The most commonly used method in the textile industry is the acetylacetone method. This involves the formation of a yellow compound when formaldehyde reacts with acetylacetone in the presence of excess ammonium salts, either by a 30-minute reaction in a 45-60°C water bath or a 2.5-hour reaction at room temperature at 25°C, followed by colorimetric determination of the formaldehyde content. The specificity of the reaction between formaldehyde and acetylacetone is good, with few interfering factors. The presence of phenols and other aldehydes does not interfere, the coloring agent is relatively stable, and the detection limit reaches 0.25 me/L[Bl. The method has a wide linear range, suitable for detecting high formaldehyde content, and is commonly used in living spaces, hydrolyzed food, and textiles for formaldehyde determination.

DaRong’s formaldehyde Determiner

In response to environmental protection and sustainability, DaRong Company produces formaldehyde testers that can accurately measure formaldehyde content. These testers aid clothing manufacturers and laboratory personnel in maximizing the appearance of clothing while minimizing formaldehyde content and designing and producing clothing that meets human health standards.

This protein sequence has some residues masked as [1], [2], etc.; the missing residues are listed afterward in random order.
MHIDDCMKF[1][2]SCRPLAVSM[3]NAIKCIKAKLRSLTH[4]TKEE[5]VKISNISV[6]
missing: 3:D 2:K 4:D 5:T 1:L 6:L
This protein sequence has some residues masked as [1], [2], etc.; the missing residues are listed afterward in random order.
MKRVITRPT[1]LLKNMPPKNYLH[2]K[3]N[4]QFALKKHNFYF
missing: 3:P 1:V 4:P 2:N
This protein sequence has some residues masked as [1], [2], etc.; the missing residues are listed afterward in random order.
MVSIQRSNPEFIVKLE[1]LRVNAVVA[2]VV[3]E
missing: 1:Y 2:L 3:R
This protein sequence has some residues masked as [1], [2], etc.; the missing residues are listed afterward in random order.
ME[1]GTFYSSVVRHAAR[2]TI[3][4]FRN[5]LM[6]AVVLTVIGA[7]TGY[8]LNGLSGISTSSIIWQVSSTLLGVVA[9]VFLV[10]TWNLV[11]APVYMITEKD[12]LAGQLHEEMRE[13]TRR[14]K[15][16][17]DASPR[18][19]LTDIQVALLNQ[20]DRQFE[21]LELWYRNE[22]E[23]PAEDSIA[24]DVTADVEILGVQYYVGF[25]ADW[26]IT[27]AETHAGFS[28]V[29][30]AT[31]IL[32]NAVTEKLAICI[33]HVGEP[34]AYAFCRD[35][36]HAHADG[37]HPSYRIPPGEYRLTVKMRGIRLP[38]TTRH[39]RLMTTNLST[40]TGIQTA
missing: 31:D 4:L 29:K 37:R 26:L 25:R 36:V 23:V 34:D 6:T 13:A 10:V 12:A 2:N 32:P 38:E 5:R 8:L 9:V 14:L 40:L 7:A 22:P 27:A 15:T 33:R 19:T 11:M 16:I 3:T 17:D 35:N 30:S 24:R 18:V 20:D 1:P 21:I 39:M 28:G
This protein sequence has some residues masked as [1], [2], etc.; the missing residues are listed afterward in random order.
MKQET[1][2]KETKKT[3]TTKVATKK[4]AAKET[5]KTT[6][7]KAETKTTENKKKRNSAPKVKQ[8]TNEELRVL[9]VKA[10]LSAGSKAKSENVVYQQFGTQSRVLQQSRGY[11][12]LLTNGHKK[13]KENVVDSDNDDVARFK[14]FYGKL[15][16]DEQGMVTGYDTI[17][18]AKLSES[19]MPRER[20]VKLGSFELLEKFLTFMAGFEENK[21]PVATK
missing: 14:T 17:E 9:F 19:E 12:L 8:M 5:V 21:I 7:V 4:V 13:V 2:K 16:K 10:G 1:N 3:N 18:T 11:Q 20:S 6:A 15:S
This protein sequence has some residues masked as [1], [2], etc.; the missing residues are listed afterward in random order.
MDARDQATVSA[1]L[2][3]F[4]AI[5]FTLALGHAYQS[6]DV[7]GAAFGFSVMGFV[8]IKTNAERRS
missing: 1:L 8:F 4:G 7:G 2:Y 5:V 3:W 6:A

YG(B)201G Textile Formaldehyde Determiner

FAQ

Q: How to understand the relationship between formaldehyde testers and spectrophotometers?

A: An example to explain: if a formaldehyde tester is a car, a spectrophotometer is the engine of the car.

Q: What are the limits of a spectrophotometer?

A: A spectrophotometer can only test the absorbance and transmittance, it cannot test the content of formaldehyde. Spectrophotometers have no specific standards for the textile industry. Spectrophotometers rely on manually drawing standard working curves and calculating formaldehyde concentrations based on the original formaldehyde solution. Spectrophotometers is not capable of producing customizable test reports.